The DREAM Act was first introduced in Congress in 2001 by Democrat Rep. Luis Gutiérrez and Republican Sen. Orrin Hatch. After years of advocacy by undocumented youth, commonly labeled Dreamers, and allies, versions of the bill passed the House of Representatives in 2007 and 2010 but never managed to gain the 60 votes needed in the Senate to defeat Republican filibusters. In 2012, the Obama Administration through executive action, created the Deferred Action for Childhood Arrivals, or DACA, program that provided a population similar to the one covered by the DREAM Act protection from deportation and access to work permits and other legal benefits for two-year renewable periods. Unlike the DREAM Act, DACA does not provide a path to permanent residency or citizenship, and has been subject to multiple legal challenges.
The Biden Administration has strongly encouraged passage of the DREAM Act while exploring multiple options for expanding legal protections to undocumented residents who meet various criteria.
Quote of the Week
“While those who have committed offenses need to pay some of the cost, it is my belief that they should not have to carry the entire weight of the court system”
– Senate Budget Committee Chairman Roger Thompson, R-Okemah, speaking about a bill he filed (Senate Bill 1458) which would remove a huge chunk of court fees from state law [The Frontier]
Editorial of the Week
High court fees, costs amount to a debtors’ prison scenario
We’re pleased to see the Legislature finally addressing a long-term problem with the criminal justice system, and that is the fines, fees and court costs that pile up against defendants who have no ability to pay.
These fees make up more than 70% of the budget of district courts, according to data from the Administrative Office of the Courts. That number dropped by about 30% in 2020 due to reduced collections during the coronavirus pandemic. Court collections are only expected to make up about 30% total of the courts’ roughly $70 million budget this fiscal year. State appropriations have filled the gaps.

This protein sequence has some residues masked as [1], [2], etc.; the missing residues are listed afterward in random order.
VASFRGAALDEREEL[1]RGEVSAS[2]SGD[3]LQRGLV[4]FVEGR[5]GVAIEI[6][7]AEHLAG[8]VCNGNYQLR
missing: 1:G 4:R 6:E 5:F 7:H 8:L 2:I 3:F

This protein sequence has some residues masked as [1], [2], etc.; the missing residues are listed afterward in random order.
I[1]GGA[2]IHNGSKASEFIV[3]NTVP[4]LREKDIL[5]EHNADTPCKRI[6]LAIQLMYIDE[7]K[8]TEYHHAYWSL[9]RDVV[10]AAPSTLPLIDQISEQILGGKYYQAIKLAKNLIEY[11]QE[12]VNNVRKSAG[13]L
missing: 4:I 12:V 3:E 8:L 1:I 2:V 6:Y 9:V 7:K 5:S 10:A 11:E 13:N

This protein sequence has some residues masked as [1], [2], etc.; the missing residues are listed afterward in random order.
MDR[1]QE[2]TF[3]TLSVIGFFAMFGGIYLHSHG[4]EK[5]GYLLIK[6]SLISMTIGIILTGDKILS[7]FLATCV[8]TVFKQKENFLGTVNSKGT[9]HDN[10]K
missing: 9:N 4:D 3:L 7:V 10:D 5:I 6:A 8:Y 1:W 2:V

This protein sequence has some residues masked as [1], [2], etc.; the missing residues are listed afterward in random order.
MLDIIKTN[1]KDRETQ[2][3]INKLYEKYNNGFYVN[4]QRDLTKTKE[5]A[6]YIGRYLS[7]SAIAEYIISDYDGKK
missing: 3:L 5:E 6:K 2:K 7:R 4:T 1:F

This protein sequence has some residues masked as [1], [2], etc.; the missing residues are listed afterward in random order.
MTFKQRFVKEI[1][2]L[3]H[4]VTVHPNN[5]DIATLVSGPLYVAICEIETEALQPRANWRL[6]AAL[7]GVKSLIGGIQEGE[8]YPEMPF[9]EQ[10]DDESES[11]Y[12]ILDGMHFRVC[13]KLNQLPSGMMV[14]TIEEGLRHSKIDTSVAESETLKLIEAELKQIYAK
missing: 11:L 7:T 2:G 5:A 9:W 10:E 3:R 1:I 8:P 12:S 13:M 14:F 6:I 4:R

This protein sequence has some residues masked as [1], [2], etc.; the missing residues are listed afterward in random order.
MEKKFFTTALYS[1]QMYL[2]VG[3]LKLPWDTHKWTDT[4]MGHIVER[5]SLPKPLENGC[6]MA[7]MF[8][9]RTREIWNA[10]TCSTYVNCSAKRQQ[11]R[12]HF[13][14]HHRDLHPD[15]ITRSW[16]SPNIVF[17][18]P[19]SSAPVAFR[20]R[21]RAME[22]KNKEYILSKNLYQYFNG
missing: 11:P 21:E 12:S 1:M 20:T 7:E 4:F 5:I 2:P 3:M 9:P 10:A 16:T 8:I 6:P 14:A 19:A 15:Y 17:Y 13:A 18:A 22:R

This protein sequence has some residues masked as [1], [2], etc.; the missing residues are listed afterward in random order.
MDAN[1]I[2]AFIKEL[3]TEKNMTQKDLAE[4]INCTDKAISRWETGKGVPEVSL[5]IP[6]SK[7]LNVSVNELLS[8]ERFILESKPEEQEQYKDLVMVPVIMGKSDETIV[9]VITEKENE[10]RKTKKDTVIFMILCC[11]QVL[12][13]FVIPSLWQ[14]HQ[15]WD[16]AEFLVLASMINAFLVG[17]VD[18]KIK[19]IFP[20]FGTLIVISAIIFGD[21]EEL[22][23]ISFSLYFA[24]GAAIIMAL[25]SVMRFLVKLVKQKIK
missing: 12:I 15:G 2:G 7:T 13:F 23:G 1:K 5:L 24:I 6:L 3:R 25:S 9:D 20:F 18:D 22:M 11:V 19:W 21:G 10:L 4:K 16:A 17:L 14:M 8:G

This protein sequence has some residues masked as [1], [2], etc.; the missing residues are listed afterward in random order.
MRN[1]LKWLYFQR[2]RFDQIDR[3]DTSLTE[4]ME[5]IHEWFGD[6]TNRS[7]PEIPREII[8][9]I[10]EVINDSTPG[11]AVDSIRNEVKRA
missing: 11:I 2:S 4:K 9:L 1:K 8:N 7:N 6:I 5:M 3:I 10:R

Critics say fines and fees are an unreliable source of funding that unfairly burdens the poor. About 80% of criminal defendants are indigent, and the collection rate on court debts is only 25%, according to information presented by Tim Laughlin, director of the Oklahoma Indigent Defense System, at an interim study at the Oklahoma state Capitol last year.
Senate Budget Committee Chairman Roger Thompson, R-Okemah, has filed Senate Bill 1458, which would remove a huge chunk of fees — roughly $41 million in recurring revenue — from state law.
Even better is this is a bipartisan approach that has support from both Democrats and Republicans. The governor’s office and several legislative leaders said they would be open to working on addressing fines and fees. House Speaker Charles McCall, R-Atoka, said the issue likely would come up during budget negotiations.
Thompson said his goal is to replace most of that money with state appropriations, which is a more consistent source of funding than court debt. The time is right, he said, because the state has about $2 billion in reserves, more than $1 billion in federal COVID-19 relief money to spend and record-breaking tax revenues over the past year.
The system, as it is set up now, amounts to little more than a debtors’ prison. When criminal defendants fail to pay these fines, a warrant is issued for their arrest, and they may spend time in jail simply for being poor. This hinders their ability to rehabilitate from their crimes.
We look forward to what we hope will be a fruitful discussion to solve this problem.
Numbers of the Day
- 236,882 – Number of immigrants in Oklahoma in 2018, comprising 6 percent of the state population [American Immigration Council]
- 16 – Number of states that offer driving privileges to undocumented immigrants, in addition to Washington DC. Oklahoma is not among those states. [National Conference of State Legislatures]
- $423.6 Million – Total annual revenue generated by immigrant-owned businesses in Oklahoma [American Immigration Council]
- 5x – Black Oklahomans are more than 5 times more likely to be incarcerated than white Oklahomans [Oklahoma Policy Institute]
- 16.8% – Percent increase of Oklahoma’s population who reported being Black alone or in combination between the 2010 and 2020 Census. [U.S. Census Bureau]
What We’re Reading
- The impact of DACA Nine years after implementation [FWD.us]
- States Offering Driver’s Licenses to Immigrants [National Conference of State Legislatures]
- Revival and Opportunity: Immigrants in Rural America [Center for American Progress]
- The Steep Costs of Criminal Justice Fees and Fines [Brennan Center for Justice]
- Black History is Oklahoma History [Oklahoma Historical Society]
NOTE: February is National Black History Month, a time to honor the contributions and sacrifices of African Americans who have helped shape the nation, and celebrate the rich cultural heritage, triumphs and adversities that are an indelible part of our country’s history.